A total of 86 companies participating in a survey may not seem to make for a statistically significant study, but that number represents 17% of the Fortune 500 universe, which is a significant representation (statistics show a viable sample size at a minimum of 5%)

Why are companies losing sight of IP protection? 5 steps to mitigate risks of IP loss
 

In today’s competitive market, the race to generate revenue often leads companies into a precarious situation, particularly when it involves the intricate world of intellectual property (IP) and its intersection with generative artificial intelligence (GenAI). As businesses strive to innovate and capitalize on their unique IP amidst stressful market conditions, a new challenge emerges: safeguarding the ownership and value of their intellectual creations. This urgency to push products to market, license IP to third parties, or develop cutting-edge software-as-a-service (SaaS) offerings can inadvertently result in the dilution of a company’s most valuable assets.

Businesses can adopt several strategies to avoid the loss of intellectual property (IP) when using Generative AI (GenAI) technologies. Given the complex and evolving nature of IP law in relation to AI, these measures are essential to mitigate risks and ensure compliance:

Limited Access: To minimize the risk of data breaches or unauthorized access, only limited access of project files and sensitive information should be confined to those directly engaged in the project’s development.
Clear Ownership Agreement: Before any work commences, clear contracts should be established, outlining the specific ownership rights of project intellectual property (IP), ensuring clarity and protection for all parties involved.
Secure Infrastructure: To protect against potential cyber threats, the maintenance of robust security measures, such as firewalls, encryption protocols, secure servers, and regular software updates, should be prioritized.
Non-Disclosure Agreements (NDAs): To safeguard confidential information and trade secrets, NDAs should be signed, creating a legally binding commitment to protect sensitive data.
Version Control Systems: Utilizing version control systems, like Git or SVN, should be a standard practice to monitor development changes, ensuring that all previous versions of the work are securely archived and retrievable when necessary.

 

Lumeus.ai offers Zero Trust Security for AI, enabling IT Security to efficiently manage ShadowAI, control AI access, and enforce AI guardrails. It integrates seamlessly with existing security infrastructures, supporting identity platforms like Okta, Google, Active Directory, and network security platforms from Palo Alto, ZScaler, Fortinet, enabling a smooth deployment.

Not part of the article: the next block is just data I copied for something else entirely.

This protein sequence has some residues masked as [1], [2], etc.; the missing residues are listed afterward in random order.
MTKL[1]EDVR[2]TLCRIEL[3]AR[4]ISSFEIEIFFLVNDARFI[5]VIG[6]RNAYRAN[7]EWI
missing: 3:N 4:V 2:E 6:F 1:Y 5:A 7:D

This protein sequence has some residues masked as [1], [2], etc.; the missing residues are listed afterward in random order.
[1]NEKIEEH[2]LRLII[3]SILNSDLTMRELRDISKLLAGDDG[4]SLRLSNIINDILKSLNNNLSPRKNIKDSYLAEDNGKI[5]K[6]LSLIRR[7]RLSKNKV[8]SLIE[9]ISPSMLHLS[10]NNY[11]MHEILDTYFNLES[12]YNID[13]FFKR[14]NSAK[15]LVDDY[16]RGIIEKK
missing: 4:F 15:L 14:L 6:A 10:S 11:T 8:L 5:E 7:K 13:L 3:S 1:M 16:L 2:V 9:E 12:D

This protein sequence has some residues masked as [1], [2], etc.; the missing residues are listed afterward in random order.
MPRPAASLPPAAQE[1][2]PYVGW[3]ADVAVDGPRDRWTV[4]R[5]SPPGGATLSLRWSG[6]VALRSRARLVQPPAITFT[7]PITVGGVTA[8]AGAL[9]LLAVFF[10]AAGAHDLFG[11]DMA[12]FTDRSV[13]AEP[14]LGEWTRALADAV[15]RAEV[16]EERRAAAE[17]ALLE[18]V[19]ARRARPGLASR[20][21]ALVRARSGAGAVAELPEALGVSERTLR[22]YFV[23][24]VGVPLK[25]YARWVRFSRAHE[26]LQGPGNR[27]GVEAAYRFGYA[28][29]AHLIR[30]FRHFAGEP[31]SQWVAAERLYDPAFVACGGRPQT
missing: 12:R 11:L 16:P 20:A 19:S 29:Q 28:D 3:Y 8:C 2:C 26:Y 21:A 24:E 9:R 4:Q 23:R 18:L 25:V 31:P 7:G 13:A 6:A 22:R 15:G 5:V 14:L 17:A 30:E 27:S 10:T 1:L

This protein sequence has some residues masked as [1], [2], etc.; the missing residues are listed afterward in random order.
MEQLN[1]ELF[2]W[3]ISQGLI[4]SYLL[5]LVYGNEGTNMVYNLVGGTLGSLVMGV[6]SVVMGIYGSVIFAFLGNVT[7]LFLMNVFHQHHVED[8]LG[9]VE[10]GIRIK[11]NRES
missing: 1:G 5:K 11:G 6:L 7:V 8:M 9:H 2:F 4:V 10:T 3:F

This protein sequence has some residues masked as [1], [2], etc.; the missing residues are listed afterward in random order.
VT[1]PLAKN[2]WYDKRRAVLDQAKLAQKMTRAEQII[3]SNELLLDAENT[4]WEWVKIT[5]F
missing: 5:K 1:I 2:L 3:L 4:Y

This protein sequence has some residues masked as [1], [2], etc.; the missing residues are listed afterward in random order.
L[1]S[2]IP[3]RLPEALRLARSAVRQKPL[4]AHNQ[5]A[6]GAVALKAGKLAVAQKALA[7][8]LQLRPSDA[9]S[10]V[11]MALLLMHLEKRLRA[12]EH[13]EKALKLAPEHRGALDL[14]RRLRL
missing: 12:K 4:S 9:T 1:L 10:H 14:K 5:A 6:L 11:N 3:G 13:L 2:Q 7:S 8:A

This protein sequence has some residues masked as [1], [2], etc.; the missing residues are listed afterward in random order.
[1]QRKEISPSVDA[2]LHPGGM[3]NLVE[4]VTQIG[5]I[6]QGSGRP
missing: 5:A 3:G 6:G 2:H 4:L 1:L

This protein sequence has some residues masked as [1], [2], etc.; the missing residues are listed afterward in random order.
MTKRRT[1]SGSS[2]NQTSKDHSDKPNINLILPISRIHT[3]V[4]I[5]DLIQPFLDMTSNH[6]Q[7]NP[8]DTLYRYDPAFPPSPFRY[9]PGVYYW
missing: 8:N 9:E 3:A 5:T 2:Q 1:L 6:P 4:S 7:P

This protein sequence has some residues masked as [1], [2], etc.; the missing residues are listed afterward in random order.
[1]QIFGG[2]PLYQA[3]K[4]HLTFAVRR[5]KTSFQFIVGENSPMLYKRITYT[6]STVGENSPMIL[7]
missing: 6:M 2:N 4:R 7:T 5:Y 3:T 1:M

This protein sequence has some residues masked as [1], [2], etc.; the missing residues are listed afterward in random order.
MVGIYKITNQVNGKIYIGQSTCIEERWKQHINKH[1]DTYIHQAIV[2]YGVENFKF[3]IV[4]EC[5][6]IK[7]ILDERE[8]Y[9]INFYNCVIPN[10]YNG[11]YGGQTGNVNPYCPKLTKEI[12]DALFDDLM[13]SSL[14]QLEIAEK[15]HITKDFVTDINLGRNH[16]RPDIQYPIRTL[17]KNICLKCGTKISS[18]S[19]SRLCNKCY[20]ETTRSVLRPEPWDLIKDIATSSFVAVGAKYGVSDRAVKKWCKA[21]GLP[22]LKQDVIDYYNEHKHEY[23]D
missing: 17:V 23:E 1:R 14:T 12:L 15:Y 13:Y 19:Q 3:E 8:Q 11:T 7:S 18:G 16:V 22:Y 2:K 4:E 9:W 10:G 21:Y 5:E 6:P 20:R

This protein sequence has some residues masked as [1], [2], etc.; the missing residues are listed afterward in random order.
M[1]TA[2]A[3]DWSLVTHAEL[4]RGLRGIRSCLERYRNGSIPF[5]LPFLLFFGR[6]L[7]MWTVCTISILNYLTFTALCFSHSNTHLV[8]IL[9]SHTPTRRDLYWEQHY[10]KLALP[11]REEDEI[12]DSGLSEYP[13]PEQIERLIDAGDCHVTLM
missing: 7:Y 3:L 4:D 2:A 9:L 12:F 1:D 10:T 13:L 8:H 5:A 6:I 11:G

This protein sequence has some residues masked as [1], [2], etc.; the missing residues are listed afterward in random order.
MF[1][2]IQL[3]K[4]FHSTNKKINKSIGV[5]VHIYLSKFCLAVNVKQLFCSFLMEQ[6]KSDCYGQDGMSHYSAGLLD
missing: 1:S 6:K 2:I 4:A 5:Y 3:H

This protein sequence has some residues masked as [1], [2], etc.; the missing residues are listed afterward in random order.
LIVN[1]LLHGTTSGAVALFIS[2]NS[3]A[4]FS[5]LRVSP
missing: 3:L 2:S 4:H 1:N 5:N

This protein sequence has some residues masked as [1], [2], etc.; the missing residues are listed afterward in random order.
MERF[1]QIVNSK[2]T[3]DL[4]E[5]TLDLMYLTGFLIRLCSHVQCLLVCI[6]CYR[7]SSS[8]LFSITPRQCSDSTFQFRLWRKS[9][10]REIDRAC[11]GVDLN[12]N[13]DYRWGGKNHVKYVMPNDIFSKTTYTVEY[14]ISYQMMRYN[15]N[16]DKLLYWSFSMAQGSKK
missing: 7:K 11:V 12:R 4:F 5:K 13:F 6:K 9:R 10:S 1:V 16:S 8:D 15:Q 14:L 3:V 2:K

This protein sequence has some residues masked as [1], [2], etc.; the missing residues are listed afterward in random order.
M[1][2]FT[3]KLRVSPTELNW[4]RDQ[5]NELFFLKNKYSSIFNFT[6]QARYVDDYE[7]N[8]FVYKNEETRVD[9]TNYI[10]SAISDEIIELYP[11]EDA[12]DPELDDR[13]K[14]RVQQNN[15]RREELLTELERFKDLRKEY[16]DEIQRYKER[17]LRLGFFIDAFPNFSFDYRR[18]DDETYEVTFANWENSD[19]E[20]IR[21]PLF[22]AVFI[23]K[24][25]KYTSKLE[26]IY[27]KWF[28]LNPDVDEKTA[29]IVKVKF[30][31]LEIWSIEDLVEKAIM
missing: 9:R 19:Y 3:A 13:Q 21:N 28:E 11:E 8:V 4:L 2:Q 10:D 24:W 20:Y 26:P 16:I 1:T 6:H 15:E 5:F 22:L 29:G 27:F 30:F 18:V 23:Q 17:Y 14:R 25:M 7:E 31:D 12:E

If you’re interested in a deeper discussion or even in contributing to refining this perspective, feel free to reach out to us.

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Privacy Protection: Can the Digital Generation Maintain Confidentiality

Personal and sensitive data, such as PII, PHI, and PCI, necessitating the implementation of AI guardrails for privacy protection

Privacy Protection: Can the Digital Generation Maintain Confidentiality

AI Firewall,Privacy Protection,Data Protection,GenAI,Top 5 LLM Security Risks

ByMatt
February 28, 2024

Summary
 

Generative AI’s potential to boost the global economy by up to $4.4 trillion is driven by its broad industry adoption and massive data use, but challenges like data leakage and privacy, highlighted by Google and OWASP, underline the importance of protecting data for secure AI applications.
Italy’s ban on ChatGPT, driven by data privacy issues, showcases how GenAI introduces complex privacy risks harder to address than those from past technologies.
How to protect Privacy while using GenAI

What Mckinsey, Gartner and Google have to say about Gen AI and Privacy Protection?
 

Generative AI could add $2.6 to $4.4 trillion annually to the global economy, according to McKinsey. Its impact is due to widespread adoption across various industries and the use of large data sets.
Data is a key factor, with organizations collecting huge amounts in the cloud for AI applications.
Gartner predicts that by 2025, Generative AI will generate 10% of all data, up from less than 1%.
Google surveys at Modern Security event reveals “data leakage” and “privacy” as top AI risks.
OWASP lists these concerns in the top 10 risks for foundational applications.

Why did Italy ban ChatGPT? Is GenAI a risk to privacy protection?